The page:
Ultimately, what makes Holden’s performance so alluring is a trait necessary for any romance, comedic or otherwise: the heated, sensual looks he gives Hepburn that communicate a world of emotional growth and longing. Holden is luminescent and sly as his playboy ways soften in the face of an unexpected love. Holden’s feelings weren’t completely an act either — he and Hepburn had a brief, passionate affair after meeting on set.
Stalag 17 (1953)
Sergeant J.J. Sefton (Holden), a POW at a German camp, is not who you’d expect to lead a World War II film that blends harrowing drama, sharp character studies, and humor. Sefton shirks any heroic categorization. He’s a proud cynic and loner, willing to trade with his captors to make life a bit more comfortable. He shrugs off any chance to connect with fellow prisoners until he’s suspected of being a spy passing off information to Nazis, which forces him to use his cunning to find the real traitor. Holden, who won a Best Actor Academy Award for this role, clearly relishes playing Sefton. He perfects Sefton’s sullen slouch and quietly sizes up every person, every situation that crosses his path, with uncanny precision.
The Bridge on the River Kwai (1957)
A few years after Stalag 17 William Holden returned to a similar wheelhouse in David Lean’s epic The Bridge on the River Kwai, this time as a commander trapped in a Japanese prisoner of war camp. As Commander Shearer, Holden once again plays an essentially solitary soul touched by cynicism who retains his own specific moral code. Here, his physicality is even more finely tuned, able to communicate a range of states — begrudging admiration, sweat-drenched exhaustion, supreme focus. As Winona Ryder put it to An Other Magazine in praise of his performance: “He took the riskiest parts … He’s the anti-hero in The Bridge on the River Kwai. There is a great scene at the end of that movie, when Alec Guinness is pulling the cord and you see William Holden’s face. I watched it with [Martin] Scorsese and Jay Cox, and we all agreed it’s one of the best moments in cinema, the close-up of William Holden saying ‘kill him.’ The pleading in his eyes is mesmerizing.”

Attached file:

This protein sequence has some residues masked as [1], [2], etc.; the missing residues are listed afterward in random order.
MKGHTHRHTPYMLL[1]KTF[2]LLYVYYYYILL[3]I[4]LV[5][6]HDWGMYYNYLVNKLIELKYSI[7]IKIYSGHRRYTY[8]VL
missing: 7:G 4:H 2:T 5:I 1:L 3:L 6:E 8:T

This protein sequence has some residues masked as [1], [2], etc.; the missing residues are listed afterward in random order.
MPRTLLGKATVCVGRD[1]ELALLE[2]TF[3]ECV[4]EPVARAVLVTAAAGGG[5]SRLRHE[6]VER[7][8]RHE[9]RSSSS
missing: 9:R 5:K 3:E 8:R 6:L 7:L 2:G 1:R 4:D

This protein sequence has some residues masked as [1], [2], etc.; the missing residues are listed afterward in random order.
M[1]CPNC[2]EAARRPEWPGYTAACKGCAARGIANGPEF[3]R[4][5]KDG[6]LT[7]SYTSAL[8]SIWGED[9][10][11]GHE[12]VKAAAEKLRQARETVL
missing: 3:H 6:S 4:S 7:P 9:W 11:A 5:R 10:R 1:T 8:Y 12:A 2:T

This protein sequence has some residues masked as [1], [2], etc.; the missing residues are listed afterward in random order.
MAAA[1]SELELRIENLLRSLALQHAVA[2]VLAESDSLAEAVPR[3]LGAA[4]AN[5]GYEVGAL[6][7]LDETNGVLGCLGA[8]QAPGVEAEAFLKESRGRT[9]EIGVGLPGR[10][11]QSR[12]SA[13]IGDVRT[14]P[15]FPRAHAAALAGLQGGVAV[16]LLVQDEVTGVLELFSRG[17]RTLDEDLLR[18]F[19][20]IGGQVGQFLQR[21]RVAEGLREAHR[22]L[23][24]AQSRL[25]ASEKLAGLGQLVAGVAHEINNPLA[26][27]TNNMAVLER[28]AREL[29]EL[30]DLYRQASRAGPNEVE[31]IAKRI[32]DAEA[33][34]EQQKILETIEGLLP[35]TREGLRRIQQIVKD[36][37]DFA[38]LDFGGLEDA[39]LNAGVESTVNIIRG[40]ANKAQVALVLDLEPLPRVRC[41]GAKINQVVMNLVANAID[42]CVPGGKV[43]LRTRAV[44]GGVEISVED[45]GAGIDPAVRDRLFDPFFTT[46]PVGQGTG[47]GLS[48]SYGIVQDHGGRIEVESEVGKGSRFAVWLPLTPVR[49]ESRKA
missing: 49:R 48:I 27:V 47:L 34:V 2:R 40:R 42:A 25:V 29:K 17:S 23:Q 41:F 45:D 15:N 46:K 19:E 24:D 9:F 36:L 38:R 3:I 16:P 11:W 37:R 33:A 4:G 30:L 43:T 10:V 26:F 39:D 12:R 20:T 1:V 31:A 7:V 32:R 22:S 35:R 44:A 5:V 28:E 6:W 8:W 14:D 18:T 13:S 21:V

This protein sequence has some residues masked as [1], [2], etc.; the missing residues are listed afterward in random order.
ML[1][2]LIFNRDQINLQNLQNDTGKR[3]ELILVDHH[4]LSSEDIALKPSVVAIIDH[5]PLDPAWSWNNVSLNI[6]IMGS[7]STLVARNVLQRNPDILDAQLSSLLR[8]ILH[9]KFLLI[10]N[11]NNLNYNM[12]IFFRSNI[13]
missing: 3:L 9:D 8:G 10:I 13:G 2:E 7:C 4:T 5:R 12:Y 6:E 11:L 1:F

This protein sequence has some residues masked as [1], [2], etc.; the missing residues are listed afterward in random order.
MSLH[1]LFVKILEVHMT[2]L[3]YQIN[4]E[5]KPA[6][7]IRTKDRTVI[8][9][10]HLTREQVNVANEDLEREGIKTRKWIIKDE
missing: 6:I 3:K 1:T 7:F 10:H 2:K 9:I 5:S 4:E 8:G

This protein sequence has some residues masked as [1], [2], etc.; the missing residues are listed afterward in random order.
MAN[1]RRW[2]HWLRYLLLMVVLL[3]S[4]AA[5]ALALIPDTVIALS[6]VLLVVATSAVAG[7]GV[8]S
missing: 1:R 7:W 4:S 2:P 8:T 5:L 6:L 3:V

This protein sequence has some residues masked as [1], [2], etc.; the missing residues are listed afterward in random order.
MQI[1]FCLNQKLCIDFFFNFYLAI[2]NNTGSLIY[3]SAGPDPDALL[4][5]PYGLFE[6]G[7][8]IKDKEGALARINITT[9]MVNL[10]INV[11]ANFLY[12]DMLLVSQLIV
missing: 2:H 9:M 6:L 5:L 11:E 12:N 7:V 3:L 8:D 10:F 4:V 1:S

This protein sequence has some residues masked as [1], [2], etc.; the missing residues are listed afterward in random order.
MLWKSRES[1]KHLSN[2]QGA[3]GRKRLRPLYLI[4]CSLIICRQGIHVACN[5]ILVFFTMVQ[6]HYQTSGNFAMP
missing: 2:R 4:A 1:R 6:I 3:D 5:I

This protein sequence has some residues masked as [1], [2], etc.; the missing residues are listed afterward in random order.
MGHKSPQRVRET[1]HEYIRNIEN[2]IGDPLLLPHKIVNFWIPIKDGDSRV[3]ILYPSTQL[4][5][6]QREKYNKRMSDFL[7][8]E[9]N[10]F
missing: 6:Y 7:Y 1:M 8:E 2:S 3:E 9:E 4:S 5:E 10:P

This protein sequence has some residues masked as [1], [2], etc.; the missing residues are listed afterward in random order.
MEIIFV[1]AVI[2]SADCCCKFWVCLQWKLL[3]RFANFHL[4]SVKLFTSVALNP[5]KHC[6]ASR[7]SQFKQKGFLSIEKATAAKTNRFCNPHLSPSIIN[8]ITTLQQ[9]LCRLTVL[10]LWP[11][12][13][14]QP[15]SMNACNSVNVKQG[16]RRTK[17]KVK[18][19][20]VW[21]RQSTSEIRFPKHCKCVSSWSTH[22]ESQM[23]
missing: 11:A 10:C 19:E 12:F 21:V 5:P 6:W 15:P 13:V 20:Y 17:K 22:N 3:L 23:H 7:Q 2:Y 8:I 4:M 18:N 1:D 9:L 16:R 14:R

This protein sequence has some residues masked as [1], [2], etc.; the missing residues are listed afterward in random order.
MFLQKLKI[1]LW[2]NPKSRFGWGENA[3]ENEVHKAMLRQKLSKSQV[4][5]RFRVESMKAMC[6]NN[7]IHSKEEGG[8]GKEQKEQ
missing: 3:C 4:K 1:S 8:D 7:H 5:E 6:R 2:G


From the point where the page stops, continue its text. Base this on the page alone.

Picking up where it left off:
Golden Boy (1939)
Golden Boy — the romance-drama based on a Clifford Odets play — was Holden’s breakthrough a few years into his career. It’s easy to see why. He plays Joe Bonaparte, a promising violinist who yearns to be a boxer, with Barbara Stanwyck acting as his knowing love interest. Holden isn’t completely formed here as an actor or star. His voice is higher, his hair a moppy set of curls, and his physicality carries a level of uncertainty. But there’s a spark of charisma and earnestness that makes him easy to love. Stanwyck fought for Holden’s casting, leading him to later credit her for his success. In a 1978 interview with Roger Ebert, Holden spoke to their friendship: “She went to bat for me in 1938 or I wouldn’t be here today. So once a year I send her flowers, and a note saying I’ll never forget her generosity.”